France’s Interior Ministry unveiled this week just how profitable its fleet of speed cameras was in 2017.
A total of 26.1 million speed infractions were recorded in 2017 by 3,275 cameras across the country, which according to data from state auditors the Cour des Comptes amounted to €1.01 billion in fines.
These dizzying figures reflect just how good the French state has got at catching out speedsters, even before it started recruiting private firms to do some extra policing work on the motorways with mobile speed cameras.
And while there might be an even spread of speeing fines being dished out across l’Héxagone, France’s Interior Ministry has revealed which cameras have turned into cash cows for public coffers.
And they are all on the country's autoroutes.
Here are the ten speed cameras that flashed the most in 2017:
1. Speed camera on the A40 Chamonix-Mont-Blanc to Mâcon direction (Haute-Savoie): 125,074 speeding infractions
2. Speed camera on the A31 Metz to Toul direction (Meurthe-et-Moselle): 120,991 speeding infractions
3. Speed camera on the A10 towards Paris in the department of Essonne: 105.134 speeding infractions
4. Speed camera on the A16 Dunkerque to Boulogne (Pas-de-Calais): 102,302 speeding infractions
5. Speed camera on the A10 Paris to Chartres in the department of Essonne: 98.006 speeding infractions
6. Speed camera on the A8 Puget-sur-Argens to Mandelieu-la-Napoule (Var) : 94.013 speeding infractions
7. Speed camera on the A6 Paris to Lyon (Côte d'Or): 93,477 speeding infractions
8. Speed camera on the A6B heading out of Paris (Paris): 87,457 speeding infractions
9. Speed camera on the A40 Geneva to Lyon (Haute-Savoie): 81,699 speeding infractions
10. Speed camera on the A7 Marseille to Lyon (Rhône): 76,220 speeding infractions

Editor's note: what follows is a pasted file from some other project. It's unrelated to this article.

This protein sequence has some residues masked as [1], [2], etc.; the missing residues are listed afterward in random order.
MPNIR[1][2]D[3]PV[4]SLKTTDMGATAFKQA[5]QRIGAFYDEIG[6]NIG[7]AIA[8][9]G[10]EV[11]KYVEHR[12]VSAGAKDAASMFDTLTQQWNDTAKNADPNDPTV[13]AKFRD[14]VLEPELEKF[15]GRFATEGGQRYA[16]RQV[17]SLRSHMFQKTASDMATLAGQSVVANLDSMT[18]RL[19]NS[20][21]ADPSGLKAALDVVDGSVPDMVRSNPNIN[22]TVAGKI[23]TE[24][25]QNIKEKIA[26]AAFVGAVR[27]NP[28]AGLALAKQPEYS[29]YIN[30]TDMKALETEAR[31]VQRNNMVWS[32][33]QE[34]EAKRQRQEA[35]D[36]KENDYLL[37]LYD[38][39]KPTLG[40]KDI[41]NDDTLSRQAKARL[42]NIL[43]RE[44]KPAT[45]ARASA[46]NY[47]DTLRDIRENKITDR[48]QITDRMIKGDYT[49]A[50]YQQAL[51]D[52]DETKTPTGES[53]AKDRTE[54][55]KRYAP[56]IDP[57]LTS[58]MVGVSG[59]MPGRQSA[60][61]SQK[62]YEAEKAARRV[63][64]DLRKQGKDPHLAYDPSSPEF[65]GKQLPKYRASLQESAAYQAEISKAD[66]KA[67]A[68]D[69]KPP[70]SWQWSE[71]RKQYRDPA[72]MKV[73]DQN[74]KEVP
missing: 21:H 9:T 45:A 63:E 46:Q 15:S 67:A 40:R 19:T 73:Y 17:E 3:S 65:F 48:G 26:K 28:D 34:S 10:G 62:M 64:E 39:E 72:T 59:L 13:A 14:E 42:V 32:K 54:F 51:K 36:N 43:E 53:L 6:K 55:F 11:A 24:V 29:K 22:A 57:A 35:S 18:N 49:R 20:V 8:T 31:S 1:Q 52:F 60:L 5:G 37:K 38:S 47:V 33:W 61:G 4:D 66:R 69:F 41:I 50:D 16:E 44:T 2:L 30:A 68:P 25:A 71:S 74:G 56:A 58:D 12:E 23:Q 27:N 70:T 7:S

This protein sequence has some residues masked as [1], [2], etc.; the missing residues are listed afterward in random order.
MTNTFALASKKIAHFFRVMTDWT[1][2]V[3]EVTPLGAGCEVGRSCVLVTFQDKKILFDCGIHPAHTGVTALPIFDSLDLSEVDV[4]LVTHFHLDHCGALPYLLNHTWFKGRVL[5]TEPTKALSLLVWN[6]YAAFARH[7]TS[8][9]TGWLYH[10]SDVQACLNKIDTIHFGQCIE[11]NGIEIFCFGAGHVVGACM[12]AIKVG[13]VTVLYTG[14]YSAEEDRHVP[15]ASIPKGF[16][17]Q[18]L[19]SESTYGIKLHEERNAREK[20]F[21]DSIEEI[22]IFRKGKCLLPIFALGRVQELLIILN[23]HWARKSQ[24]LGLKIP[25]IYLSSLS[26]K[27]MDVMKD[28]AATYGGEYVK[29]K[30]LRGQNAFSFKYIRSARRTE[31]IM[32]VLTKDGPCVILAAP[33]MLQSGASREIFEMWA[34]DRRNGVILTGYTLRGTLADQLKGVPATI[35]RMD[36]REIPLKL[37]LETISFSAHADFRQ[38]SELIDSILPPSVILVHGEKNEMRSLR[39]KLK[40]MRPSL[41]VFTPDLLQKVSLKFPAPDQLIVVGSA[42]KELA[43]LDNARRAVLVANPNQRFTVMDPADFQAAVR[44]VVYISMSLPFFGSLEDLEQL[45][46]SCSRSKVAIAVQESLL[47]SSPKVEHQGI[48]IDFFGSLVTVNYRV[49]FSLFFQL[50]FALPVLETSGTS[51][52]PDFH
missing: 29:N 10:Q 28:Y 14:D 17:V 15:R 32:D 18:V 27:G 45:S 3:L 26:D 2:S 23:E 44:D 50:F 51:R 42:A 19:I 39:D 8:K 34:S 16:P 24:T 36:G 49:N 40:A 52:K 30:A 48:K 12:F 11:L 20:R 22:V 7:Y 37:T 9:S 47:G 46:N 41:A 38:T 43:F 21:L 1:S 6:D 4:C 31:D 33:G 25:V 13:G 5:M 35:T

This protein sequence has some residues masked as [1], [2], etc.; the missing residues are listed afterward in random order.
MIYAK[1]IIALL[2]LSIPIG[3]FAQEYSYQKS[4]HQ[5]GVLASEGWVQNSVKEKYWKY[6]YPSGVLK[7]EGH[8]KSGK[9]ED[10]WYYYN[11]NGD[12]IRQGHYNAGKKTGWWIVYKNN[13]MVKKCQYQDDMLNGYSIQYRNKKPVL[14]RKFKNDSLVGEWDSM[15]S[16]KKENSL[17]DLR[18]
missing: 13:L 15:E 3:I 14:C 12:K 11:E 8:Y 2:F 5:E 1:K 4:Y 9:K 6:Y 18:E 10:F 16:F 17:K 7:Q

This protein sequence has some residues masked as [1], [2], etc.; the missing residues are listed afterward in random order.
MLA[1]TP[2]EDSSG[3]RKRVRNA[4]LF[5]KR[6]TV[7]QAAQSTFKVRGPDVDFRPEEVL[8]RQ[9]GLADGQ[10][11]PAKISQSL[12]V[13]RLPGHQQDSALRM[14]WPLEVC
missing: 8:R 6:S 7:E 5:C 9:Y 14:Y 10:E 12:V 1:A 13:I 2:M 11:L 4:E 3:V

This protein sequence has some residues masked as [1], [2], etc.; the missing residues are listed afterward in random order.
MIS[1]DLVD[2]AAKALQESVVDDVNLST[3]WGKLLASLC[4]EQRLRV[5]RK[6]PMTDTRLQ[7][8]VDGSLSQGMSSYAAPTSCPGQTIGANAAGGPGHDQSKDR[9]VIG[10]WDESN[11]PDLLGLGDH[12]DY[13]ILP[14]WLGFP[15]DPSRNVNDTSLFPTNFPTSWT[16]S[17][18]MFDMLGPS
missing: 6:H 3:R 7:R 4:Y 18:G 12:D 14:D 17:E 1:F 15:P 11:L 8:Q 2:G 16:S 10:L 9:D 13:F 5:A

The number one spot on 2017's ranking is likely the same speed camera on the A40 that came in first in The Local's 2013 review of France's prolific speed traps. This camera near the tiny south-eastern French town of Clarafond-Arcine went off 377 times a day in 2013.
“It's easy enough to respect the speed limits that are in place,” Emmanuel Barbe the government's road safety tsar warned drivers back in May.
“I'd like to remind drivers that before every speed camera there is a sign warning them of its presence so it's up to each individual to take responsibility”.
Drivers in France should be even more careful nowthat ‘speed camera’ cars operated by private companies have already been rolled out in Normandy and the plan is that “all of France will be covered by mid-2019”, meaning speedsters could be caught on any road.
The fact that the French government cut the speed limit on secondary two lane roads from 90km/h to 80 km/h on July 1st is likely to mean more drivers fall for speed traps as well.
The state’s increasingly watchful eye over the roads is also seeing more drivers take out their road rage on the speed cameras themselves.
France’s Cour des Comptes recorded an increase in speed cameras broken or damaged by furious motorists, from 23 in 2016 to 40 in 2017.